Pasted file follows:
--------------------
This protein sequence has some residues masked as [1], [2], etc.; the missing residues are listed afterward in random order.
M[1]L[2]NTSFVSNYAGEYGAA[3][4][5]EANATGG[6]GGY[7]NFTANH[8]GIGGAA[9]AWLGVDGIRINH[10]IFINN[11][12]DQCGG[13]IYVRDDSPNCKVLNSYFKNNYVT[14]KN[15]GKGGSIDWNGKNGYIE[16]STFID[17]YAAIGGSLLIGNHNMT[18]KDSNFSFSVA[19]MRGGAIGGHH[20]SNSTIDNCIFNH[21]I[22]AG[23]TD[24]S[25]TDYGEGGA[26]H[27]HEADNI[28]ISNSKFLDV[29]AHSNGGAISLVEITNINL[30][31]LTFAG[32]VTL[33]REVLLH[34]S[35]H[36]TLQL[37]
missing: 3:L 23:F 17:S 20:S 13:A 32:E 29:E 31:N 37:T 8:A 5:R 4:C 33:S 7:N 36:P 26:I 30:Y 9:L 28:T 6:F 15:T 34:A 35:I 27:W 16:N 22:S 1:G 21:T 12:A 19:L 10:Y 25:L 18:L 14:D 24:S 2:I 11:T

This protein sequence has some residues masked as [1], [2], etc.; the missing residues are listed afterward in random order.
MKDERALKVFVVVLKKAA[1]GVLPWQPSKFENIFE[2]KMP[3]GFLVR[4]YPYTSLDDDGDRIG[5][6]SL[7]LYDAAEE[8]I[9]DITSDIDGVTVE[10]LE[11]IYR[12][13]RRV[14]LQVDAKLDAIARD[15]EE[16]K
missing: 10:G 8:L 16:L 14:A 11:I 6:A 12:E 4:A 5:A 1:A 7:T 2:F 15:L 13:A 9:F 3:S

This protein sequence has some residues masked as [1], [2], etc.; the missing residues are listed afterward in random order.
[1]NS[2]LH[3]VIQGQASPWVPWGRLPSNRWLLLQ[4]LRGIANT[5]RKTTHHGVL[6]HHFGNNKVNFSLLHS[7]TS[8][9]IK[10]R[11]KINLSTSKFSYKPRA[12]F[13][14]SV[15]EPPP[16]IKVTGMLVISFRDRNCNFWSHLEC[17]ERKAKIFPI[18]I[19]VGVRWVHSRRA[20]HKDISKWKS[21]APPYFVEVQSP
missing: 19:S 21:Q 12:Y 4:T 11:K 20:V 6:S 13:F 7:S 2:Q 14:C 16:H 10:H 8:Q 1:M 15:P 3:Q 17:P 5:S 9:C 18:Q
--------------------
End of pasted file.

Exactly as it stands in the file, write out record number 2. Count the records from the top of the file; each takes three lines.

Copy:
This protein sequence has some residues masked as [1], [2], etc.; the missing residues are listed afterward in random order.
MKDERALKVFVVVLKKAA[1]GVLPWQPSKFENIFE[2]KMP[3]GFLVR[4]YPYTSLDDDGDRIG[5][6]SL[7]LYDAAEE[8]I[9]DITSDIDGVTVE[10]LE[11]IYR[12][13]RRV[14]LQVDAKLDAIARD[15]EE[16]K
missing: 10:G 8:L 16:L 14:A 11:I 6:A 12:E 4:A 5:A 1:A 7:T 2:F 15:L 13:A 9:F 3:S